But she noticed that some things started slipping back into her diet within another week. She had had bread one night at another restaurant because she was starving when she arrived. She had a few bites of dessert another night because it was her friend’s birthday. And at the end of the week, when she thought about it, she realized she had had 5 glasses of wine altogether.
And the annoying thing was that when she weighed herself she had only lost 1 pound in over 2 weeks. To top it off, she didn’t really know what her guidelines were. If she was supposed to drink less alcohol and eat less sugar, how much did that really mean? Once a week? Twice a week? She realized that she didn’t know where to draw the line.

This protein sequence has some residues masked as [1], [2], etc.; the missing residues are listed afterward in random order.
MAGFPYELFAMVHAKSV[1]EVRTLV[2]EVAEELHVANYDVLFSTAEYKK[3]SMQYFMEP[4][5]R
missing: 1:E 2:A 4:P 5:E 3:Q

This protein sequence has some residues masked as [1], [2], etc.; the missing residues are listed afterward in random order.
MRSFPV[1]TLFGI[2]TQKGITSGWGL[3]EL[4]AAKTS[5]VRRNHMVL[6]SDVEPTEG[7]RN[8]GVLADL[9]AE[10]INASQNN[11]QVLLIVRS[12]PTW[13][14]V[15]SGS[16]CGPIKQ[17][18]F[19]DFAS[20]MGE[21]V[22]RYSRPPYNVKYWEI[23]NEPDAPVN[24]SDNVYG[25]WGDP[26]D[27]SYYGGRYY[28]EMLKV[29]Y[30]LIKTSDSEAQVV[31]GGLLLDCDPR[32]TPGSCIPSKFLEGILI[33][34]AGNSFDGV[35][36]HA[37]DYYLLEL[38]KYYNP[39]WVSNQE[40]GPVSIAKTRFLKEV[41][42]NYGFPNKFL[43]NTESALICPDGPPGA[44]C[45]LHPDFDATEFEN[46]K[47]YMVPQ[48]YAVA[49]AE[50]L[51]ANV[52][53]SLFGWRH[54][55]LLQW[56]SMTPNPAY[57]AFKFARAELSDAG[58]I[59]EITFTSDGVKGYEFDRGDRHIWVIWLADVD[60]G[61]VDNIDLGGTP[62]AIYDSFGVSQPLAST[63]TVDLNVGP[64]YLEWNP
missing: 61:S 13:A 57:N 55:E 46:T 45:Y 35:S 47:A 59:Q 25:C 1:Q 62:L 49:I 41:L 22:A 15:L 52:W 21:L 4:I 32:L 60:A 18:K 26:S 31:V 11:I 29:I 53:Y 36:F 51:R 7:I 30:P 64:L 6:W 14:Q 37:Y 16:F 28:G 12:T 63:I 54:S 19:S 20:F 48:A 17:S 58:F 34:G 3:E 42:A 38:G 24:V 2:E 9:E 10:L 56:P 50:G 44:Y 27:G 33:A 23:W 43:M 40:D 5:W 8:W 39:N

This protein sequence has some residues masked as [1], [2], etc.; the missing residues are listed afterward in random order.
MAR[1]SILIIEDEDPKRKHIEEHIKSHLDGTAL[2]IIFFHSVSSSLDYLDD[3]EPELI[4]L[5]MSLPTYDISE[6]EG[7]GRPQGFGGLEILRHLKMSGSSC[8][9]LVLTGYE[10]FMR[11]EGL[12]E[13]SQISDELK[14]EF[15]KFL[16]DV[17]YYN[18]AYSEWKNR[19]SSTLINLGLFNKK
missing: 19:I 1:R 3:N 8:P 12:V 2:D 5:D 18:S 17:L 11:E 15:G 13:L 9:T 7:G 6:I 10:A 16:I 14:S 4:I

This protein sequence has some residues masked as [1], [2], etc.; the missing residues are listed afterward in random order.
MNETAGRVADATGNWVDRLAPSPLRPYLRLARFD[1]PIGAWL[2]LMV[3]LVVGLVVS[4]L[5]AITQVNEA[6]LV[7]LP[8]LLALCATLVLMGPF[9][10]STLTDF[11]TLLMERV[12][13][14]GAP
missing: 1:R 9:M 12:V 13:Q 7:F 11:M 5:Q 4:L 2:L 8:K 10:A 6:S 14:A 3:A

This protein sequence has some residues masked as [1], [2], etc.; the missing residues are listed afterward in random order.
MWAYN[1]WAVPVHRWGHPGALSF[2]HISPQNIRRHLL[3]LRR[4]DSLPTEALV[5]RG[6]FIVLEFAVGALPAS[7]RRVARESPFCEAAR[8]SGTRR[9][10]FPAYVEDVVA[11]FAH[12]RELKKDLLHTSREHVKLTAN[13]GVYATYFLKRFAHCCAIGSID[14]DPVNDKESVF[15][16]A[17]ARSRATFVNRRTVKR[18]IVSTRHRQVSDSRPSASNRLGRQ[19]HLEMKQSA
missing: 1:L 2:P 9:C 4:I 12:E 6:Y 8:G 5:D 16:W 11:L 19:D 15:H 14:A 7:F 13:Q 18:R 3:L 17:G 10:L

After going on in this manner for another 2 weeks Evelyn decided to give up trying to lose weight. It was too hard. It was confusing. And it wasn’t working.
Evelyn is just one of many women who have come to me seeking help with weight loss. She sees the whole process as being too difficult for many reasons.
But the most glaring issue is that she initiated the process without having a clear goal of what she wanted to achieve or a specific plan about how she was going to achieve it.
If you want to lose weight or lean up, or really achieve any health goal, your chances of success will go way up if you properly set goals and have a clear plan.
This is not just woo-woo stuff. Research has shown that people that have a goal (1, 2, 3) and a plan (4,5) are more successful with weight loss.
So my professional recommendation is that you sit down and create a goal and a plan.
But please build into your goals a set of skills or behaviors you want to master.
Just setting your goals as a desired weight or waist size will probably just lead to your regaining the weight. It is clear from the research that most people that lose weight gain it back. (6)
I have a few solutions to that problem but definitely during the weight loss process you absolutely need to focus on developing a new self-identity.